Rare statue of Hercules discovered in Northern Israel
A rare statue depicting the Roman god Hercules has been discovered during an excavation in the Jezeel Valley in the north of Israel.
The white marble figure stands at 0.5 metres and is thought to have originally decorated an alcove in a Roman bathhouse. It has been dated to the second century AD and is said to be of exceptional quality.
Dr Walid Atrash of the Israel Antiquities Authority said: "This statue is unusual because it is small. Most statues of gods from this period were life-size. This is something special."
The demigod is depicted leaning on a club, draped with the skin of the Nemean lion that he slew in the first of his twelve labours.The statue was discovered in Hovrat Tarbenet during work on the new Valley Rail line, which will run through the Jezreel Valley connecting the northern port of Haifa with Bet She'an on the Jordan border. Excavations have only recently begun on this site and Dr Atrash believes this may be the first of many archaeological discoveries....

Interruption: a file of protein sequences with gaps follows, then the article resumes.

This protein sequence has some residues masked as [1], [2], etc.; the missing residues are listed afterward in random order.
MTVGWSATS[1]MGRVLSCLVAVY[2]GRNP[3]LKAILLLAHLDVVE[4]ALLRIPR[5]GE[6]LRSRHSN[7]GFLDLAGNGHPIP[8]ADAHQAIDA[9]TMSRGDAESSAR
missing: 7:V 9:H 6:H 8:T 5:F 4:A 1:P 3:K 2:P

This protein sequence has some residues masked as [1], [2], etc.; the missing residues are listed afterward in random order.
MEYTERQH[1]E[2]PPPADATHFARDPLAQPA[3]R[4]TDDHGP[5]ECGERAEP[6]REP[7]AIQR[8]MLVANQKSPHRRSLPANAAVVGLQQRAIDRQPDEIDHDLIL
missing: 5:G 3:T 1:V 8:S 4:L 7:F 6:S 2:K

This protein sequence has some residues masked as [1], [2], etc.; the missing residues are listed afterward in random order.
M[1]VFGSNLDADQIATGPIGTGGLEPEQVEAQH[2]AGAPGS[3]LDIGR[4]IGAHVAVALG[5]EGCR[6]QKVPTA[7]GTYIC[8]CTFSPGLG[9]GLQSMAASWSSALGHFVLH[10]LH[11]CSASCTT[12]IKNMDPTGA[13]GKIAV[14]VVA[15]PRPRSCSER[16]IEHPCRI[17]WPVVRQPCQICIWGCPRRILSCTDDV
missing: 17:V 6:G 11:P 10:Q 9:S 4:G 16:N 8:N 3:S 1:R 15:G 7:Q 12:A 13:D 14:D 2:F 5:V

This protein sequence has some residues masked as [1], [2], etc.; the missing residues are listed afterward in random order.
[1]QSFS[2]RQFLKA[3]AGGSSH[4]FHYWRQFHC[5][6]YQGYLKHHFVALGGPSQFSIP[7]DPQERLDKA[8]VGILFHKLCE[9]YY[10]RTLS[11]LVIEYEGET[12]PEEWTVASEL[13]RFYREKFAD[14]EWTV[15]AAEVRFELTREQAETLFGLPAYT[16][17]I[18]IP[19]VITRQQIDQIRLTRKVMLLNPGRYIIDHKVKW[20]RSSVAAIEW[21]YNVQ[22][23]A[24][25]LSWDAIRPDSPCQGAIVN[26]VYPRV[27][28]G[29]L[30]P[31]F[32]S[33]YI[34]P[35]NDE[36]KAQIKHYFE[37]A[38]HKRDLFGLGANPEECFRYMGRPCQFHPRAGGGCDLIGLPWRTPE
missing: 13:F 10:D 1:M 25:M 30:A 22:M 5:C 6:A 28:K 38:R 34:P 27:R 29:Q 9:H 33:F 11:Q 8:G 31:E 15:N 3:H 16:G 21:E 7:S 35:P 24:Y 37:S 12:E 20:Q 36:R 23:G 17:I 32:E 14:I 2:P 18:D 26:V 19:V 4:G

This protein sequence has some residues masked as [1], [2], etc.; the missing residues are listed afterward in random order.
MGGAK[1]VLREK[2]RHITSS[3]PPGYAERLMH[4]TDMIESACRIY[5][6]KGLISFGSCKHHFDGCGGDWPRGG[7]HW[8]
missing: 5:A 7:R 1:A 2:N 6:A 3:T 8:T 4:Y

comments powered by Disqus
- Climate of Change: The Catholic Church's Dance With Science
- Sacrificed Humans Discovered Among Prehistoric Tombs
- Nazis Triumph Over Communists in Ukraine
- Obits for Happy Rockefeller blamed her for his political decline. Don’t believe it.
- Historian investigates claim that Bugsy Siegel wanted to kill Goring
- NYT hosts debate including Eric Foner: How Americans should remember Reconstruction
- William Leuchtenburg says historians and the media have been too hard on Obama
- Hugh Ambrose, historian who helped develop WWII Museum, dead at 48
- Historian discounts claim that Churchill and other British PM's were gay
- Nick Bunker Wins $50,000 2015 George Washington Book Prize